Comments

  1. Cathy C. Hall says

    I’m wearing my lucky robe as I type this comment to win–it has nothing to do with 12 or 13 or sacrifice (and to be honest, I’m always wearing my lucky robe around this time of the morning) BUT it does have a rather interesting history. ;-)

  2. says

    Fascinating stuff! There’s also that special difference between twelve and thirteen kids feel so keenly when they’re growing up. Getting to add “-teen” to your age is a minor rite of passage.

    • Tracy Barrett says

      And so many religions have thirteen as the age where a child becomes an adult and can be initiated into the religious community!

  3. says

    How much is being a prime number part of it? Especially coming after such a symbolic rock star such as 12 (12 apostles, tribes of Israel, divides into 3 (the Trinity) and 4 (four gospels, etc. — I’m a medievalist, hence the Christian perspective))?

    I’d love a copy of the book.

    • Tracy Barrett says

      I think it’s a large part of it–although seven is a prime too and is lucky. Three and four both have mystical powers; 3 + 4= 7 and 3 x 4 = 12, so they’re extra-powerful. I’m a medievalist too–don’t get me started on Dante and nine!

  4. says

    Isn’t it interesting how superstitious people and cultures were…well I would have to say that a lot of our own customs have come from these superstitions. Your book sounds interesting..Thank you.

  5. says

    Hi Tracy

    I am the reverse of people who are scared of the number 13! I love i!!

    All the best things in my life happens on the 13th. I was fascinated when you said your editor was uncomfortable about the number. Perhaps 13 is the numerical equivalent to black cats.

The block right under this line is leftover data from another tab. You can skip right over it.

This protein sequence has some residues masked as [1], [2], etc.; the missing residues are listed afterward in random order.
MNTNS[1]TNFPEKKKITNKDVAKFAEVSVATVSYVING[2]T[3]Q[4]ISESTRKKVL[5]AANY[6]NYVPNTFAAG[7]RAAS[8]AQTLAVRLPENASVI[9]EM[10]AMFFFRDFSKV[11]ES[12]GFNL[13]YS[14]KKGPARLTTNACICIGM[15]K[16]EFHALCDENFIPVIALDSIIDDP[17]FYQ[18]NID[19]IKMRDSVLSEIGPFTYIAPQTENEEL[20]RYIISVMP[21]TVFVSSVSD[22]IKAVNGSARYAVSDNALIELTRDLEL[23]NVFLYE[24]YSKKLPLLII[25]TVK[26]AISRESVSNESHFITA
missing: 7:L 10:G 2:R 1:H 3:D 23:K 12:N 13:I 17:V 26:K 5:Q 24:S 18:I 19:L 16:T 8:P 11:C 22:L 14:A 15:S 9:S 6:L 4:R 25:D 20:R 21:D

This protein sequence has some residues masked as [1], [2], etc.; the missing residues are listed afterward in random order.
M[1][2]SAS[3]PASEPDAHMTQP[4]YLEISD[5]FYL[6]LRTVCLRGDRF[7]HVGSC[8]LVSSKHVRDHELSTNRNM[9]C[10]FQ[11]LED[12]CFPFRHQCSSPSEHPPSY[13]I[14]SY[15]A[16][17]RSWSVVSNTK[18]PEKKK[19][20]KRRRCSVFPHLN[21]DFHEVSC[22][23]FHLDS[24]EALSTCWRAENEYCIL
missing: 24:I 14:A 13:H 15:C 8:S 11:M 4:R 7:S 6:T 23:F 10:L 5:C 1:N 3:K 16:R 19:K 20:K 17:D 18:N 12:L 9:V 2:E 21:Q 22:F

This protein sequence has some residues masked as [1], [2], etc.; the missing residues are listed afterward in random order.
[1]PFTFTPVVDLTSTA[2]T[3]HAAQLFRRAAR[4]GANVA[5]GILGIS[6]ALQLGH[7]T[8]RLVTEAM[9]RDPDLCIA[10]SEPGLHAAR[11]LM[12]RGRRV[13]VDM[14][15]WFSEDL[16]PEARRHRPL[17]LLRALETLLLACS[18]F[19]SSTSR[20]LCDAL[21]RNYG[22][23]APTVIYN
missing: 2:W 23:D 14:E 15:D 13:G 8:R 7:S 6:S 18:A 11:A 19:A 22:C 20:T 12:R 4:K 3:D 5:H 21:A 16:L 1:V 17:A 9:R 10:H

That said, I would love to get a copy of your book. I think it’s a fascinating topic and I I’m really hoping that you pick me!

    Have a wonderful holiday season
    Shelley

    • Tracy Barrett says

      Hi Shelley, I don’t think my copy editor was really uncomfortable with thirteen, just that there’s such a cultural mindset in favor of twelve that it didn’t occur to her that there were thirteen moons in a year.

      Your name is in the hat–picking will be at random!

  6. Meridth Gimbel says

    Hi there Tracy,

    I’m a fellow Midsouther. I LOVE your work. I haven’t read this book yet so I will cross my fingers 13 times so that I can win ;)

      • 2c says

        or as i put it in the original comment
        for reasons of proof reading
        …and our research on behalf of ‘searching’ children here
        put twelve in the hat and chuck us plus one
        call it
        a lucky backing doze on 4 error/spoiled/burned/dropped one
        :)
        ps
        oh go on then
        coded in brief – cant be bothered to code it fully again
        please read true between the lines